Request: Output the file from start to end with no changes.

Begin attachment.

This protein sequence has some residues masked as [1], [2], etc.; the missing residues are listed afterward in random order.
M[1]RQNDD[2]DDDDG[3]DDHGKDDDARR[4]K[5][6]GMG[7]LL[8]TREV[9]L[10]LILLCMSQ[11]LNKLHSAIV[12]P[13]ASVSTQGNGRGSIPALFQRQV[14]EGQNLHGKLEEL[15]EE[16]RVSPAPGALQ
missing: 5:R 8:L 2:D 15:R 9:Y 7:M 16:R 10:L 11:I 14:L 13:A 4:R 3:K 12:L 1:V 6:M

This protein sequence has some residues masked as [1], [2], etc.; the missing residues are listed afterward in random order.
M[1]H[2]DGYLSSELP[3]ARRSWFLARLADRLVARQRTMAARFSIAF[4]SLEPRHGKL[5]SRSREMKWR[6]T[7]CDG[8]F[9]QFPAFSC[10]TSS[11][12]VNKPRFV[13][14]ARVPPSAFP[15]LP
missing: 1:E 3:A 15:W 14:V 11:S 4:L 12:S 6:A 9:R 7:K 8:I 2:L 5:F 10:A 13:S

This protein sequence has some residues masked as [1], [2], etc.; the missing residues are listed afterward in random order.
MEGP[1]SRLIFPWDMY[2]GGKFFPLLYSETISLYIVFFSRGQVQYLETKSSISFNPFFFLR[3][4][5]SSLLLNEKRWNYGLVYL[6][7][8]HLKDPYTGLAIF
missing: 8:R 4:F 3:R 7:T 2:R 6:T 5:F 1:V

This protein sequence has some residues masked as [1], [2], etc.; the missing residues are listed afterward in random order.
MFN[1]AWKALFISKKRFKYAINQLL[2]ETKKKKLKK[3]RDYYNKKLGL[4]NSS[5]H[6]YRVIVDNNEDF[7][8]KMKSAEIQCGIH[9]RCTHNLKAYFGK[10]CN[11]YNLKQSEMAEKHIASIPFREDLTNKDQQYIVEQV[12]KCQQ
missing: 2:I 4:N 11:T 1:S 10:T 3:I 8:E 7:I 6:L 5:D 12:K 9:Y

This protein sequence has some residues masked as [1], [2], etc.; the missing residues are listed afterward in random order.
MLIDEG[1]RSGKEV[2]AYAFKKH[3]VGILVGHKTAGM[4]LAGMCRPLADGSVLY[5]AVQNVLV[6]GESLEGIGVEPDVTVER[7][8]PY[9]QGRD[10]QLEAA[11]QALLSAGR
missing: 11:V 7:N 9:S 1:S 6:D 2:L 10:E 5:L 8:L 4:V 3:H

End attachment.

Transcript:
This protein sequence has some residues masked as [1], [2], etc.; the missing residues are listed afterward in random order.
M[1]RQNDD[2]DDDDG[3]DDHGKDDDARR[4]K[5][6]GMG[7]LL[8]TREV[9]L[10]LILLCMSQ[11]LNKLHSAIV[12]P[13]ASVSTQGNGRGSIPALFQRQV[14]EGQNLHGKLEEL[15]EE[16]RVSPAPGALQ
missing: 5:R 8:L 2:D 15:R 9:Y 7:M 16:R 10:L 11:I 14:L 13:A 4:R 3:K 12:L 1:V 6:M

This protein sequence has some residues masked as [1], [2], etc.; the missing residues are listed afterward in random order.
M[1]H[2]DGYLSSELP[3]ARRSWFLARLADRLVARQRTMAARFSIAF[4]SLEPRHGKL[5]SRSREMKWR[6]T[7]CDG[8]F[9]QFPAFSC[10]TSS[11][12]VNKPRFV[13][14]ARVPPSAFP[15]LP
missing: 1:E 3:A 15:W 14:V 11:S 4:L 12:S 6:A 9:R 7:K 8:I 2:L 5:F 10:A 13:S

This protein sequence has some residues masked as [1], [2], etc.; the missing residues are listed afterward in random order.
MEGP[1]SRLIFPWDMY[2]GGKFFPLLYSETISLYIVFFSRGQVQYLETKSSISFNPFFFLR[3][4][5]SSLLLNEKRWNYGLVYL[6][7][8]HLKDPYTGLAIF
missing: 8:R 4:F 3:R 7:T 2:R 6:T 5:F 1:V

This protein sequence has some residues masked as [1], [2], etc.; the missing residues are listed afterward in random order.
MFN[1]AWKALFISKKRFKYAINQLL[2]ETKKKKLKK[3]RDYYNKKLGL[4]NSS[5]H[6]YRVIVDNNEDF[7][8]KMKSAEIQCGIH[9]RCTHNLKAYFGK[10]CN[11]YNLKQSEMAEKHIASIPFREDLTNKDQQYIVEQV[12]KCQQ
missing: 2:I 4:N 11:T 1:S 10:T 3:I 8:E 7:I 6:L 5:D 12:K 9:Y

This protein sequence has some residues masked as [1], [2], etc.; the missing residues are listed afterward in random order.
MLIDEG[1]RSGKEV[2]AYAFKKH[3]VGILVGHKTAGM[4]LAGMCRPLADGSVLY[5]AVQNVLV[6]GESLEGIGVEPDVTVER[7][8]PY[9]QGRD[10]QLEAA[11]QALLSAGR
missing: 11:V 7:N 9:S 1:S 6:D 2:L 10:E 5:L 8:L 4:V 3:H